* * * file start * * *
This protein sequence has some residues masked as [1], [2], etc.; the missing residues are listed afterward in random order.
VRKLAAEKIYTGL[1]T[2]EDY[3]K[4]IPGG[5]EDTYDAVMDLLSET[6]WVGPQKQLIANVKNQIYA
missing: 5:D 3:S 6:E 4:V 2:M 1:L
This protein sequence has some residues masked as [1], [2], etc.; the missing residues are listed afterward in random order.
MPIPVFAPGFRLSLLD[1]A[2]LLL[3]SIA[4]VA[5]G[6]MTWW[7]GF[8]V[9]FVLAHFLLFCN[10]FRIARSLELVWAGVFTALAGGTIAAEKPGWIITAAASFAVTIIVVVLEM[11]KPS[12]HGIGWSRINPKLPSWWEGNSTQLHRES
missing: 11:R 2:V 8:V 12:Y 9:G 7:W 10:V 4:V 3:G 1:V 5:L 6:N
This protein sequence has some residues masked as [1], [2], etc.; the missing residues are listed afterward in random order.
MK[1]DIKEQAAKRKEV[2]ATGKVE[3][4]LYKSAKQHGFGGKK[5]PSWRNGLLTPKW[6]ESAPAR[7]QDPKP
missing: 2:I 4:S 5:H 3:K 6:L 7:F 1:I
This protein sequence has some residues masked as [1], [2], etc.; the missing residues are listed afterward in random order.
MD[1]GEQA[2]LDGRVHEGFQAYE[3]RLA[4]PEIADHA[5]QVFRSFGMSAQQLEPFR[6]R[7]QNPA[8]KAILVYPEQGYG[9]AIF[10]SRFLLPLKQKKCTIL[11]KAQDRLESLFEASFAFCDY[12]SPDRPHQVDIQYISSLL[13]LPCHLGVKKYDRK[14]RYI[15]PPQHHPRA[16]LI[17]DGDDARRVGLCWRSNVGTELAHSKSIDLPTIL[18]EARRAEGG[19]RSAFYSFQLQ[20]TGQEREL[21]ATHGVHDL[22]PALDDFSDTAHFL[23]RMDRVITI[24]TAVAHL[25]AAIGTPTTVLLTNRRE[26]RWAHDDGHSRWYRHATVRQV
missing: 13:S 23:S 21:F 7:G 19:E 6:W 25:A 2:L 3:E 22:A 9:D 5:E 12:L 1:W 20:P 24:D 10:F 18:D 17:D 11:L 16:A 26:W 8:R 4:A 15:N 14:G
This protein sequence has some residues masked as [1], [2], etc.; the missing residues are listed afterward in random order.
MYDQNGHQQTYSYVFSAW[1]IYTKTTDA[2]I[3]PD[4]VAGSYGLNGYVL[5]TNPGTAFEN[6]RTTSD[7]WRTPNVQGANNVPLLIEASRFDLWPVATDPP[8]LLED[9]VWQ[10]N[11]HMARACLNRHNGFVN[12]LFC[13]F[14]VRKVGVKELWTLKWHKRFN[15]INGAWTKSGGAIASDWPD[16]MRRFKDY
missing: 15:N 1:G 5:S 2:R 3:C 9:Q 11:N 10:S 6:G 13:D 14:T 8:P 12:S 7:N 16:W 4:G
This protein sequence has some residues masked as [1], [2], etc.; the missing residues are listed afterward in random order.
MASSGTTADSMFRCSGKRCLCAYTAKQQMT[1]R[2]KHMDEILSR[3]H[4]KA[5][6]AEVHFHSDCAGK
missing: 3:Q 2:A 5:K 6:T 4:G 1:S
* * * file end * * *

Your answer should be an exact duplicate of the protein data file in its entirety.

This protein sequence has some residues masked as [1], [2], etc.; the missing residues are listed afterward in random order.
VRKLAAEKIYTGL[1]T[2]EDY[3]K[4]IPGG[5]EDTYDAVMDLLSET[6]WVGPQKQLIANVKNQIYA
missing: 5:D 3:S 6:E 4:V 2:M 1:L
This protein sequence has some residues masked as [1], [2], etc.; the missing residues are listed afterward in random order.
MPIPVFAPGFRLSLLD[1]A[2]LLL[3]SIA[4]VA[5]G[6]MTWW[7]GF[8]V[9]FVLAHFLLFCN[10]FRIARSLELVWAGVFTALAGGTIAAEKPGWIITAAASFAVTIIVVVLEM[11]KPS[12]HGIGWSRINPKLPSWWEGNSTQLHRES
missing: 11:R 2:V 8:V 12:Y 9:G 7:W 10:V 4:V 3:G 1:V 5:L 6:N
This protein sequence has some residues masked as [1], [2], etc.; the missing residues are listed afterward in random order.
MK[1]DIKEQAAKRKEV[2]ATGKVE[3][4]LYKSAKQHGFGGKK[5]PSWRNGLLTPKW[6]ESAPAR[7]QDPKP
missing: 2:I 4:S 5:H 3:K 6:L 7:F 1:I
This protein sequence has some residues masked as [1], [2], etc.; the missing residues are listed afterward in random order.
MD[1]GEQA[2]LDGRVHEGFQAYE[3]RLA[4]PEIADHA[5]QVFRSFGMSAQQLEPFR[6]R[7]QNPA[8]KAILVYPEQGYG[9]AIF[10]SRFLLPLKQKKCTIL[11]KAQDRLESLFEASFAFCDY[12]SPDRPHQVDIQYISSLL[13]LPCHLGVKKYDRK[14]RYI[15]PPQHHPRA[16]LI[17]DGDDARRVGLCWRSNVGTELAHSKSIDLPTIL[18]EARRAEGG[19]RSAFYSFQLQ[20]TGQEREL[21]ATHGVHDL[22]PALDDFSDTAHFL[23]RMDRVITI[24]TAVAHL[25]AAIGTPTTVLLTNRRE[26]RWAHDDGHSRWYRHATVRQV
missing: 13:S 23:S 21:F 7:G 19:E 6:W 25:A 2:L 3:E 22:A 9:D 5:E 12:L 1:W 20:P 24:D 10:F 18:D 17:D 11:L 16:A 26:W 8:R 4:A 15:N 14:G
This protein sequence has some residues masked as [1], [2], etc.; the missing residues are listed afterward in random order.
MYDQNGHQQTYSYVFSAW[1]IYTKTTDA[2]I[3]PD[4]VAGSYGLNGYVL[5]TNPGTAFEN[6]RTTSD[7]WRTPNVQGANNVPLLIEASRFDLWPVATDPP[8]LLED[9]VWQ[10]N[11]HMARACLNRHNGFVN[12]LFC[13]F[14]VRKVGVKELWTLKWHKRFN[15]INGAWTKSGGAIASDWPD[16]MRRFKDY
missing: 15:N 1:G 5:S 2:R 3:C 9:Q 11:N 10:S 6:G 13:D 14:T 8:P 12:S 7:N 16:W 4:G
This protein sequence has some residues masked as [1], [2], etc.; the missing residues are listed afterward in random order.
MASSGTTADSMFRCSGKRCLCAYTAKQQMT[1]R[2]KHMDEILSR[3]H[4]KA[5][6]AEVHFHSDCAGK
missing: 3:Q 2:A 5:K 6:T 4:G 1:S